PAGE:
It’s spring. Really it is, in spite of the weather. The birds know.
They can tell because there’s more light in the world. The days are longer, the nights are shrinking, and they know it’s time to move.
Huge groups of starlings, red-winged blackbirds, and grackles are swooping around, back from their winter spent in warmer climates. They’re complaining loudly about the frigid weather up here. They’re waiting impatiently, like the rest of us, for the weather to warm up.
And my favorites, the crows, are still hanging out in their winter roosting spots at night. They’re restless, though. They’re staking out their nesting territories, out in the suburbs. Crows in upstate New York usually start nesting in the last week in March or thereabouts, so this cold weather is holding up their spring plans as well as mine.
A flock of birds in motion is a strange and mysterious sight. How do they do it!? How do they all manage to swoop and glide like one unit, never crashing into each other? They all rise from the trees at the same moment, and bank and weave in perfect unison. It seems they must have practiced for years, like the Rockettes, or those drill teams you see at football games. Or maybe there’s one Major General bird up front, barking out: “Left! Right! Up! Down!”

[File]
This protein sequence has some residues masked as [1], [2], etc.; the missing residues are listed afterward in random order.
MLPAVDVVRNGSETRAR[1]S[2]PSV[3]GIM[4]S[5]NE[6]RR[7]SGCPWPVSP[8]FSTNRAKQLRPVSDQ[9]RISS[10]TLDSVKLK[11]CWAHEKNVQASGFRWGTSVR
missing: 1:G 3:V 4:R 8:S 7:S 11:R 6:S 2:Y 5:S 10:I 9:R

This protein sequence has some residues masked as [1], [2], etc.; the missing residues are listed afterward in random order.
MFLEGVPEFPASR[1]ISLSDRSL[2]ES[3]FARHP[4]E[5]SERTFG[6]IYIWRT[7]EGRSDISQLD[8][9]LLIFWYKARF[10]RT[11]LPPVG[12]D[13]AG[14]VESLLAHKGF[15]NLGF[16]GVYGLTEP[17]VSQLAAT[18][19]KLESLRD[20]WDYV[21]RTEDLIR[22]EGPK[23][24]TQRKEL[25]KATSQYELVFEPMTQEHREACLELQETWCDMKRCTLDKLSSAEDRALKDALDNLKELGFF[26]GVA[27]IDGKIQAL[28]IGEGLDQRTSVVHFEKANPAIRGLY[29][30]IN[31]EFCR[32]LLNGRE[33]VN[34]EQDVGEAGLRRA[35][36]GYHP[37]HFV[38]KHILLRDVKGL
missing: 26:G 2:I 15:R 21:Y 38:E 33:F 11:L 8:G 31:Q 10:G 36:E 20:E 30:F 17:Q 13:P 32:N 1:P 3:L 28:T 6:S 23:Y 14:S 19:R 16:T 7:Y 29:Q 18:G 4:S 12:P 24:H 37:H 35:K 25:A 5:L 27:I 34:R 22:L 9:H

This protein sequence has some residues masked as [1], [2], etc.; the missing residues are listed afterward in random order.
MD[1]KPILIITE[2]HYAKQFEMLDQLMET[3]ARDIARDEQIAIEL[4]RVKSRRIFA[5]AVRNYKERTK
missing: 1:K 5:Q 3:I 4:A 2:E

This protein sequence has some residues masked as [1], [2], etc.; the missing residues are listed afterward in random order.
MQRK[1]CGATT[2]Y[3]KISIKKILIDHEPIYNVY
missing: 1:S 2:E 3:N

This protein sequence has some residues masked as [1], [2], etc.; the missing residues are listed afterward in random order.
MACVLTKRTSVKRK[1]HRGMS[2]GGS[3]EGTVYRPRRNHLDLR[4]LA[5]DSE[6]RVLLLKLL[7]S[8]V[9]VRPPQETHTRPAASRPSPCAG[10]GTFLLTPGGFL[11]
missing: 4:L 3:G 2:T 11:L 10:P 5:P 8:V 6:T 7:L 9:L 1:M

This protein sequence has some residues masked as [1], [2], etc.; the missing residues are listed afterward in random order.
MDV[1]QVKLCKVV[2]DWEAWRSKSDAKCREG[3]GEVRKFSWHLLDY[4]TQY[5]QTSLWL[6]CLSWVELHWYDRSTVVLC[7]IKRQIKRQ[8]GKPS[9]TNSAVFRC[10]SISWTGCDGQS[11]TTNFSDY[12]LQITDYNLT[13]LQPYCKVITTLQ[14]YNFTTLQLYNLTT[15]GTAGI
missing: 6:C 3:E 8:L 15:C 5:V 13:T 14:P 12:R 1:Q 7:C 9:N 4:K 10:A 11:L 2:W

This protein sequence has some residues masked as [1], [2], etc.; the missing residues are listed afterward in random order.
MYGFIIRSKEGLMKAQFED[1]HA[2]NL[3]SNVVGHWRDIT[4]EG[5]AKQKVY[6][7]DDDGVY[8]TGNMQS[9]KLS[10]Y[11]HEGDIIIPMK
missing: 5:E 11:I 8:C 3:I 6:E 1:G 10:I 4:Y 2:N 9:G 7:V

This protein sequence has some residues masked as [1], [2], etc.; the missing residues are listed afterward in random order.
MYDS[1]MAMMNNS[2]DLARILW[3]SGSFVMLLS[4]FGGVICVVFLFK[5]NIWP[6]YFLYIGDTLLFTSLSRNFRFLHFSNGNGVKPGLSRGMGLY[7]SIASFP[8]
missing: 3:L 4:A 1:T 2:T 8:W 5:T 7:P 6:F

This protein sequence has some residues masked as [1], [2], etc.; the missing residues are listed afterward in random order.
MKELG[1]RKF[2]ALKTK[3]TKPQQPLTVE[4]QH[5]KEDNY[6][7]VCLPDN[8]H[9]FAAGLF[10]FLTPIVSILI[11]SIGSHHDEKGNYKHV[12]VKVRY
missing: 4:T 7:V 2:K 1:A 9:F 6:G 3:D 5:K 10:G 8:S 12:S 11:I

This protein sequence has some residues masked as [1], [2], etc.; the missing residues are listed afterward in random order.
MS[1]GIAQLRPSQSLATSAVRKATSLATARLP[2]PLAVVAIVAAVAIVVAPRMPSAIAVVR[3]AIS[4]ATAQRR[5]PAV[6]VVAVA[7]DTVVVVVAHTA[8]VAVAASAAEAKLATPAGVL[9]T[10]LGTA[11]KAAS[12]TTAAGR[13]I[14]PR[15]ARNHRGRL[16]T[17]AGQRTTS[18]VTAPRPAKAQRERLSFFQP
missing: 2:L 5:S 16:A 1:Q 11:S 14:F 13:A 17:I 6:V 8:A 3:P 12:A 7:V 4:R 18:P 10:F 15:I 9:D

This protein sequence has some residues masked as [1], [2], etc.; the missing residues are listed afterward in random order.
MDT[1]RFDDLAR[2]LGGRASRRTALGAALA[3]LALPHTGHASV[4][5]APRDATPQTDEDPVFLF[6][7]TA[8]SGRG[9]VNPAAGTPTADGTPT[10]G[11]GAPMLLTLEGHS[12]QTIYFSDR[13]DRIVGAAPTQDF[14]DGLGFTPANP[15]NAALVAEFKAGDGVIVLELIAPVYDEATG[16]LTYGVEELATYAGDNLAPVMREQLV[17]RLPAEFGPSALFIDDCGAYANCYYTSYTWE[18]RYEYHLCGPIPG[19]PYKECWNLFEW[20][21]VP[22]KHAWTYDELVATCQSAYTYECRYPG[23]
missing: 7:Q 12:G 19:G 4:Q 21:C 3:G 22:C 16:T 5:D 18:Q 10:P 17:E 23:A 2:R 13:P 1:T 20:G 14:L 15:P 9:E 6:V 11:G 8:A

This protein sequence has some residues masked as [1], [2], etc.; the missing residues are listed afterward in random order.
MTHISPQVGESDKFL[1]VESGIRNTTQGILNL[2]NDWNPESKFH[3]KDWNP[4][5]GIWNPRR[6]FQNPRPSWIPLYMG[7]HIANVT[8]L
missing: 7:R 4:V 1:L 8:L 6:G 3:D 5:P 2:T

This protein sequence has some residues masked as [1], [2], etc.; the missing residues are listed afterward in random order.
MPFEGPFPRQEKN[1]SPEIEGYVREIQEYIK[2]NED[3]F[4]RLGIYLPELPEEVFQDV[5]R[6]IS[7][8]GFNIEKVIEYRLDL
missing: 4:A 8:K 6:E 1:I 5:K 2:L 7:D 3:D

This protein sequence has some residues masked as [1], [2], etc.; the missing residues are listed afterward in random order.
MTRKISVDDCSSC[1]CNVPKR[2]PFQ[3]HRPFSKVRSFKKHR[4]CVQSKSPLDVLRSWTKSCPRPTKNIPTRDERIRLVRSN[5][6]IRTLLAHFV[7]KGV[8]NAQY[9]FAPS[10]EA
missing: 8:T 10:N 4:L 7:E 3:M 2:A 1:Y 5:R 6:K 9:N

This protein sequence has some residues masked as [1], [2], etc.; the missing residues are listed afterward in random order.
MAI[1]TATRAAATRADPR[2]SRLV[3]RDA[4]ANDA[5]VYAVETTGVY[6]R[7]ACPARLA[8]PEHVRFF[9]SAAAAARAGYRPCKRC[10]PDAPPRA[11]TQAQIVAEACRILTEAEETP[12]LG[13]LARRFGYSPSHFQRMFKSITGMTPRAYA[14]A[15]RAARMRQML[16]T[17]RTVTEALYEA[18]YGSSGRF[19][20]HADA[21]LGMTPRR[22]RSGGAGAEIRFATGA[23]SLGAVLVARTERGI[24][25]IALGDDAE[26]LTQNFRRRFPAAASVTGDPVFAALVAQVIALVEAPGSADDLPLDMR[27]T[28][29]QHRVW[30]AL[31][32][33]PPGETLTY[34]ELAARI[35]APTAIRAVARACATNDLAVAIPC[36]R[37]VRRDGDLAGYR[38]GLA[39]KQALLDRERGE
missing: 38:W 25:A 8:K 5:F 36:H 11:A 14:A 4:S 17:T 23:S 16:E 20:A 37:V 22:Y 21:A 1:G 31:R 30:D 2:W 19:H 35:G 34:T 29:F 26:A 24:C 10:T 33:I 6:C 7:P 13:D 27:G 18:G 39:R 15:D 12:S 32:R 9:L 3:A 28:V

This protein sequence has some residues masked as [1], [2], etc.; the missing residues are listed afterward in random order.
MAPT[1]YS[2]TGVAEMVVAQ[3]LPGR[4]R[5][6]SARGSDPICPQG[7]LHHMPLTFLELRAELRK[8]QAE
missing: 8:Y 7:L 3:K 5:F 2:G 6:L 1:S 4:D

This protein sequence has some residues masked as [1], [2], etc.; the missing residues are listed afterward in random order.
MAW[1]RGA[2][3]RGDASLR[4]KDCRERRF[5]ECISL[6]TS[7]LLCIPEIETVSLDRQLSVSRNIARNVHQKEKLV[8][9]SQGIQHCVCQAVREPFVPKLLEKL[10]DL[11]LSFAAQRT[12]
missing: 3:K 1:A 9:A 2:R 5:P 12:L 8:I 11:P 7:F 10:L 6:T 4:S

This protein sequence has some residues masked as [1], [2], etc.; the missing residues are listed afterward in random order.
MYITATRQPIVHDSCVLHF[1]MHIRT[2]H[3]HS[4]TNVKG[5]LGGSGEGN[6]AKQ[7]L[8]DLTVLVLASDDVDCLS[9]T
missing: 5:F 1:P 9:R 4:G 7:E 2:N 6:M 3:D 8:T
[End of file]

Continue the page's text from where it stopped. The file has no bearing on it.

Scientists have studied this unison movement, and determined, using slow-motion video, that there is no one leader in a big flock. The birds respond to each other. Any bird, making a sudden turn, can inspire others to instantly follow.
Here’s a really interesting science website, called The Straight Dope. (Their motto is: Fighting Ignorance Since 1973. It’s taking longer than we thought.) It has a really good explanation of how the flocking behavior works (funny, he also compares it to the Rockettes.)